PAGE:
10. Autumn Hawkbit
Autumn hawkbit was introduced to North America but is native to Europe to Asia. It thrives in meadows and wetlands, so it might grow in your lawn as a weed if the soil moisture levels are high. In general, this herb is considered an invasive weed and agricultural pest as it prefers to grow in disturbed environments.
It’s widely known as fall dandelion because the yellow blooms usually appear after dandelion blooms appear. It looks very much like a dandelion, but multiple flower clusters appear on a single stem.
Moreover, the stems are much wirier than the fleshy stems of dandelions. If you take a closer look, you’ll be able to identify the tongue-like petals, each featuring five teeth on the edges. It grows a reddish or purple-brown fruit that is covered in light brown hairs.
11. Prairie False Dandelion
Prairie false dandelion grows in rocky and gravelly soil, where other plants are unable to survive. Most of the year, this plant is easily confused with dandelion, but once the blooming starts in May and June, you’ll be able to tell them apart.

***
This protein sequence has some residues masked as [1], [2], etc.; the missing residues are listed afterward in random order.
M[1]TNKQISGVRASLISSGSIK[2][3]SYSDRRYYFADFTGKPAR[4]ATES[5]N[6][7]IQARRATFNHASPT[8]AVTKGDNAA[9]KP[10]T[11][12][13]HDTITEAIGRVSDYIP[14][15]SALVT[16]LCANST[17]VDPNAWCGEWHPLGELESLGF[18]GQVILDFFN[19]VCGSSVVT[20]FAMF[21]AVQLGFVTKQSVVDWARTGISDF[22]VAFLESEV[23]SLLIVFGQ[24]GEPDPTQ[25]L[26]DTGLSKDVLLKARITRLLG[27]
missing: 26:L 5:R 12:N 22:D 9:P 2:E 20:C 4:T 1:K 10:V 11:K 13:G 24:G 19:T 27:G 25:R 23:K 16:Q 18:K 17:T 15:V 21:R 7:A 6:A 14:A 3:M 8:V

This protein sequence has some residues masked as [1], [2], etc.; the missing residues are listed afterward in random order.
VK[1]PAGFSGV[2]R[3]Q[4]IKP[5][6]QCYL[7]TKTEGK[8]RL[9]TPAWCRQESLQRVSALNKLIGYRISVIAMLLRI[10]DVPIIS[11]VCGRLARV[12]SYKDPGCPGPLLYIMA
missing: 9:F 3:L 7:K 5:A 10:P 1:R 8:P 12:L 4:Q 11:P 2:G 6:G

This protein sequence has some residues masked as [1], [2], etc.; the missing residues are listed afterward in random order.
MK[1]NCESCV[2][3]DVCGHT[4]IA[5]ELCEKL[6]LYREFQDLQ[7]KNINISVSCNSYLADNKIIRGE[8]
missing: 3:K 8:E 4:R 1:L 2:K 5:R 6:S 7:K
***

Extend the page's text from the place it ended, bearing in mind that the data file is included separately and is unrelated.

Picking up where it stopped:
It grows a single flower per stem, which might be striped with red. The fruit is a dry seed, also known as a clock, featuring white hairs, and it travels with the wind to help the plant reseed. Unlike dandelion, this perennial plant grows loose rosettes of basal leaves. The leaves can be easily distinguished from dandelion as they’re finely crisped and almost white around the margins.
It’s native to the Great Plains and grows slender leaves and yellow flowers. It features fringed yellow flowers, and each petal has five teeth.